Like many areas in the country, southern Oregon is experiencing what public health officials describe as an epidemic of addiction to heroin and prescription opioid pain relievers such as OxyContin. One symptom of this epidemic has been a sharp rise in deaths by overdose. This week, Jefferson Public Radio's Liam Moriarty looks at this problem through the eyes of people on the front lines.
We begin with an overview.
The first thing I realized when I started reporting on the heroin epidemic in southern Oregon is that pretty much everything I thought I knew about it was wrong.
For one thing, unlike some places I’ve lived, I didn’t see strung-out junkies hanging out on the street, so how much of a problem could it be? But Joshua Graner, an addiction counsellor in Ashland, told me most heroin addicts these days are not your sterotypical street junkie.
Joshua Graner: "These are professionals. They could be in government, they could be in medicine, they could be in drug and alcohol treatment as professionals that are actually actively using heroin, and they’re doing a really good job of covering it up."
Graner heads Kolpia Counseling Services in Ashland. He says he can count on one hand the number of his clients who started out using heroin. So how do professional people come to be heroin addicts? Dr. Jim Shames says, mostly, it’s their doctors who started them down the road to addiction.
Jim Shames: "We’ve created a couple of generations of people who have been dependent on opioids because their physicians and their nurse practitioners and their PAs believed that what they really needed was opiates for their pain."
Dr. Shames is the medical director for Jackson County Health and Human Services. He’s leading the local effort to rebalance what he sees as a long-time over-emphasis on prescribing opioid painkillers. Those synthetic drugs chemically resemble heroin and they act on the brain in similar ways. And for many addicts, heroin proves cheaper and easier to get than prescription opioids.
Darryl Inaba says doctors weren’t alone in creating the addiction problem.
Darryl Inaba: "We’re in a major growing opiate epidemic, and it’s been initiated, I believe, almost by the pharmaceutical industry."
Inaba is Director of Clinical and Behavioral Health Services at the Addiction Recovery Center, or ARC, in Medford. He holds a PhD in Clinical Pharmacy and his book on how addiction affects the brain has become a widely-used training text.
He notes the pharmaceutical industry successfully lobbied federal regulators to increase the potency of their opioid pain relievers, using industry-funded studies to argue the higher doses would not lead to patients getting addicted. Those studies, he says, turned out to be wrong.
Darryl Inaba: "They learned a long time ago as major capitalistic industries learn that addiction is money. If you’ve got something addictive, people do whatever they can to get it."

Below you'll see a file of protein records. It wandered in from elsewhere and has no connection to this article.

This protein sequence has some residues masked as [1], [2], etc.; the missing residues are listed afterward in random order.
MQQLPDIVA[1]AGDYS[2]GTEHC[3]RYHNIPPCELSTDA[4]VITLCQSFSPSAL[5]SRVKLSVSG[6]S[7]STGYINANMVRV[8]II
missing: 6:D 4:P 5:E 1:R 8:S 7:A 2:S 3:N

The pharmaceutical industry has denied any intent to profit from addiction.
Another assumption about heroin addiction I had to unlearn was a sense that it wasn’t that big a problem. But according to the Centers For Disease Control, from 2010 to 2012, the death rate from heroin overdose doubled in a 28-state study area that included Oregon and Washington.
Since 2009, more Americans die each year from drug overdose than from car accidents or guns.
In Southern Oregon’s Rogue Valley, there are a quarter-million prescriptions written each year for opioid pain relievers; that’s more than one prescription for every man, woman and child in the valley.
Living as I do in leafy, upscale Ashland, I assumed heroin addiction was likely focused in grittier parts of the area, like West Medford. Again, I was wrong.
Diana Cooper:" It was very easy to get heroin in Ashland."
Diana Cooper is a 27-year-old mother of four, and a recovering heroin addict. She started taking prescription opioids after a painful bout with meningitis when she was 18. She says the slide from prescription drugs to street drugs is ironically aided by attempts to rein in over-prescription of opioid painkillers.
Diana Cooper: "When your doctor days, y’know I’m not supposed to prescribe these any more so this is your last dose, you’ve gonna panic and you’re gonna find an illegal source. And once you’ve broken that barrier into illegal sources and illegal activity, there’s really no cap on it."
So as access to prescription opioids tightens, addicts shift to cheaper, more available heroin.
Over the next few days, we’ll take a closer look at how the opioid epidemic started, the toll it’s taken on people and communities and what’s being done to turn the tide.
Copyright 2015 Jefferson Public Radio